MIAMI, Florida, September 24, 2008 (ENS) - The South Florida Water Management District Tuesday entered into a five-year cooperative agreement with Miami-Dade County to support long-term environmental monitoring in northeastern Florida Bay, Manatee Bay and Barnes Sound.
The monitoring effort documents how changes in estuary water quality impact seagrass growth off the south Florida coast.
"Our water bodies at the southern end of Florida’s peninsula are valuable indicators of water quality improvements upstream," said Michael Collins, SFWMD Governing Board member and resident of the Florida Keys.
"Monitoring provides an important tool for achieving healthier ecosystems here in the Keys and throughout the region," he said.
The monitoring program, known as the South Florida Estuarine Submerged Aquatic Vegetation and Water Quality Monitoring Network, is conducted by Miami-Dade’s Department of Environmental Resources Management.
Scientists from the county agency collect water samples from 12 basins in the study area and analyze them for a variety of chemical, physical and biological features.
The water samples provide information about water quality at a total of 96 random and 10 fixed monitoring stations in the Florida Bay region. These include Manatee Bay, Barnes Sound, Highway Creek, Long Sound, Little Blackwater Sound, northwest Blackwater Sound, Joe Bay, Alligator Bay, Davis Cove, Trout Cove, Little Madeira Bay and an area south of Little Madeira Bay.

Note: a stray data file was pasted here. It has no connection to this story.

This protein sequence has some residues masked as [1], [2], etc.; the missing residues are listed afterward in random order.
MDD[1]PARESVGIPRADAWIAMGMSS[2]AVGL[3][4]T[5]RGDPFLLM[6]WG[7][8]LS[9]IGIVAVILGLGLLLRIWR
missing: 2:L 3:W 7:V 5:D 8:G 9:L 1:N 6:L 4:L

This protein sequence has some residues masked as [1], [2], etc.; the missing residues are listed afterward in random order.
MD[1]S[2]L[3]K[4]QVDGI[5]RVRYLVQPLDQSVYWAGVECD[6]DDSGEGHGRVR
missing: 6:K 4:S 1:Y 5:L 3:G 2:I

This five-year agreement extends a long-term monitoring effort, which began in 1979, to identify impacts to the estuaries from upstream water management activities.
The data collected provide a substantial period of record that serves as a baseline to evaluate estuarine restoration.
The new agreement supports monitoring from October 1, 2008 through September 30, 2013. Total South Florida Water Management District funding for the five-year project is $539,894.
Located at the southernmost tip of the Florida Peninsula, Florida Bay lies between the mainland and the Florida Keys chain of islands.
A shallow inner-shelf lagoon, Florida Bay is located at the southern end of the south Florida watershed. It is an area where fresh water from the Everglades mixes with the salty waters from the Gulf of Mexico to form an estuary that is surrounded by mangroves forests and encompasses over 200 mangrove islands.
Its nearly 1,000 square miles of interconnected basins, grassy mud banks, and mangrove islands are nesting, nursery, and feeding grounds for a host of marine animals - the American crocodile, the West Indian manatee, the loggerhead turtle, bottlenose dolphins, a variety of bird species and many gamefish.
Parts of the bay are also the nursery grounds for the economically valuable pink shrimp and Caribbean spiny lobster. Florida Bay waters support lucrative shrimp and stone crab fisheries.
The National Oceanic and Atmospheric Administration says signs of environmental degradation in Florida Bay include extremely high salinity, large algae blooms and expanses of dead seagrass.
The current condition of Florida Bay is the result of greater environmental problems occurring throughout the entire south Florida ecosystem, NOAA says.
Over the past 50 years the south Florida ecosystem has been degraded by disruptions to the natural hydrology. Large areas have been greatly altered by engineered flood control and water distribution for agriculture and urban development. Continuing development to serve an influx of people has further stressed the system.
Copyright Environment News Service (ENS) 2008. All rights reserved.